Devastated by a volcano, Montserrat has tourism in its sights on its road to recovery, writes David Whitley.
Little Bay would have to be the oddest-looking national capital you will ever see. Aside from a few shacks on the shore and the collection of stalls known as the festival village, there are just two grandiose buildings and a lot of dust.
Those two buildings are the marketplace and the Cultural Centre. And if they look like they've just been removed from the wrapping paper, that's because they have. The Cultural Centre, in particular, looks spectacularly out of place. It's an arts, performance and media facility that is arguably the most up-to-date in the entire Caribbean region. And it is hoped that it will become one of the focal points in a town that is being built from scratch.
Little Bay is in the north of Montserrat and, 20 years ago, it was nothing. It was in the part of the island seen fit only for wandering goats. The capital was (and still technically is) Plymouth, in the south-west of this small Caribbean island. That was before the volcano stirred. The Soufriere Hills volcano had been dormant for more than 400 years before it started erupting in 1995. It is still active and much of Montserrat has been buried in ash and mud as a result.
Two-thirds of the island is now in an exclusion zone. The houses that were there (most of the Montserratians lived in the area that is gated off) are abandoned at best, destroyed at worst.
Plymouth is a modern-day Pompeii, completely buried and burnt out. It can now only be seen by boat tour or from the top of one of the hills that overlook it; the views offer a heart-in-mouth picture of nature's destructive force.
When it became clear that it was simply not safe to live in Plymouth and the surrounding areas, a mass evacuation was required. Schools and churches became temporary accommodation for hundreds, tent shelters were erected alongside steep mountain roads and established businesses moved into little shacks on the north of the island.
Rose Willock, who was the station manager of Radio Montserrat at the time of the evacuations, says the destruction was emotional, as well as physical.
“Some people lost everything but that wasn't the main problem. I knew my house would be one of the first to go and I was ready for it,” she explains.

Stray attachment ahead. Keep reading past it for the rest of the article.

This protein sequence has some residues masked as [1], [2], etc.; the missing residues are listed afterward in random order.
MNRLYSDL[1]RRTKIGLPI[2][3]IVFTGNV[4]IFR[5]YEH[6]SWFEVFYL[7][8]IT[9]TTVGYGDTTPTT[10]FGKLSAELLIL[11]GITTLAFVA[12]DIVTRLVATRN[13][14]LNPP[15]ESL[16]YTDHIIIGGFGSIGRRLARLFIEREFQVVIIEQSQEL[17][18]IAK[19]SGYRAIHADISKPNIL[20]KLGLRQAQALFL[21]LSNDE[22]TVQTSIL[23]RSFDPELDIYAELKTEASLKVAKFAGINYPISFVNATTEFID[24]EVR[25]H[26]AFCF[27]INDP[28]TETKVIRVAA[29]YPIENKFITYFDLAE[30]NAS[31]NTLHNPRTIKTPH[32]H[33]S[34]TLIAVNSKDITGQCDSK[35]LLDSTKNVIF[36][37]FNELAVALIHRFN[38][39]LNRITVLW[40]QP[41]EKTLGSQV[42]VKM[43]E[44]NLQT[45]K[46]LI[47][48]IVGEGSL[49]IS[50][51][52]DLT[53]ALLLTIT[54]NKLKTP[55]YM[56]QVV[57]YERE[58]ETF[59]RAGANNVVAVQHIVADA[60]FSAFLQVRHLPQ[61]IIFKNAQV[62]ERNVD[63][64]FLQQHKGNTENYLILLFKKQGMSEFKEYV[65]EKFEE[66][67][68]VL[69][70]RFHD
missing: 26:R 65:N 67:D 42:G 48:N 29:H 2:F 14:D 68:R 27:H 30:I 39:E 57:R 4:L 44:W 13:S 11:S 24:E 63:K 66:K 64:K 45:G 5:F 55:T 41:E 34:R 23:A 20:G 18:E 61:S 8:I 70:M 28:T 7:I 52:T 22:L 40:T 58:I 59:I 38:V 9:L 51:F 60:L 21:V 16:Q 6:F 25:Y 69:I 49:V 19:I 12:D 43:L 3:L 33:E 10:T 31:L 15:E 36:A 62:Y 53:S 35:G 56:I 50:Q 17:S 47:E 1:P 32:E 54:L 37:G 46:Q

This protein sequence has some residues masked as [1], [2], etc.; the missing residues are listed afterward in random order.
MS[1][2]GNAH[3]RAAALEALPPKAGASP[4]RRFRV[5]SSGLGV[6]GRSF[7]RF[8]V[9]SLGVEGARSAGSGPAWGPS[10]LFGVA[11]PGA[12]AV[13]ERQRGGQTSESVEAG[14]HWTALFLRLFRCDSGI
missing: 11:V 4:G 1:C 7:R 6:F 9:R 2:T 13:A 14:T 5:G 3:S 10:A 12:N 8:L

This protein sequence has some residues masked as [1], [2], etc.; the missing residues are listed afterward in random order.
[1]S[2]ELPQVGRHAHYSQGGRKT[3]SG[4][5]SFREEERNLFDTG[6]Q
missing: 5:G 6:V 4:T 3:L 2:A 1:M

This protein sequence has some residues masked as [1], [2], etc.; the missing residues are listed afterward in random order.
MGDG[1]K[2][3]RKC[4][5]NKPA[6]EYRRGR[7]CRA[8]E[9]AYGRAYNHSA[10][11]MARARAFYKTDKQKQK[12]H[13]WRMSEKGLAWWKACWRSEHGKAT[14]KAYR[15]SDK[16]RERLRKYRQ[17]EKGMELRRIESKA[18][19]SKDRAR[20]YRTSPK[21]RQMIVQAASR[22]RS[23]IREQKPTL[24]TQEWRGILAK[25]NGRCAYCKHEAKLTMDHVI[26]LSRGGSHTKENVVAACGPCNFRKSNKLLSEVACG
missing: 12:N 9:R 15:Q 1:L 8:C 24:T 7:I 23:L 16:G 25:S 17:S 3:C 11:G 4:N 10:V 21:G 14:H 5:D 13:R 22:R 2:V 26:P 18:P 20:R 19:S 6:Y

“But close-knit families were split up and quite a number of people are still in a state of flux.”
Many Montserratians elected for a life overseas, largely prompted by generous relocation packages offered by the British Government. Sometimes the fathers went and the children stayed; in others, extended families were spread across the world.
Rose argues that those who stayed are in a much better position. “We have moved on. We have got closure and are more comfortable with things," she says.
“This is our home – it's the only place we know and we would much rather stay in that home and see it come back to normality.”
The Little Bay development is part of the attempt to rebuild. The Cultural Centre – partly funded by ex-Beatles producer Sir George Martin, who once had a recording studio on the island – is just the first step. The ambitious plans for Little Bay include a breakwater, yacht marina, hotel and condo complex and a safe harbour. Away from the shore, the plan is to create several "clusters" – one focused on culture, one on heritage, one on business. The government and civil service – currently huddled in a series of hurriedly-built structures on a hilltop – will also move there.
The project will cost an estimated $EC300 million (about $170 million) and much of that sum will come in foreign aid. It is hoped that everything will be ready within 10 years.
Just as important for the island, however, is the return of tourism. People are slowly trickling back in – mostly to have a gawp at what the volcano has done.
But visitor numbers are still at the stage where outsiders are a fascinating curiosity. Locals want to talk to strangers in bars, show them around and tell their stories of upheaval. They also want visitors to go away and tell their friends about the experience – it's doubtful that there's a friendlier place on earth.
And the Montserratians are looking to the future rather than the past. A range of tourism operators – including a diving outfit, a heritage village, guesthouses, a campsite and a day tour company from neighbouring Antigua – have been handed funding to help them expand and stimulate interest in the rest of the island.
As Rose Willock says, "Exciting things are happening." And Little Bay is perhaps the most exciting of all.
“The new town will never be Plymouth – that cannot be replicated,” she says. “We have an opportunity to make it what we want. We can create a town we can be proud of; one that can also serve as a monument.”
Montserrat is in the Caribbean. To get there, it is necessary to take a short flight with Winair from Antigua. There is also an intermittent ferry service between the two islands, which the Montserrat Government hopes to make permanent very soon. Getting to Antigua requires changing planes in the US. See fly-winair.com.
WHERE TO STAY
For accommodation options and tourist information, see the Montserrat Tourist Board website, visitmontserrat.com.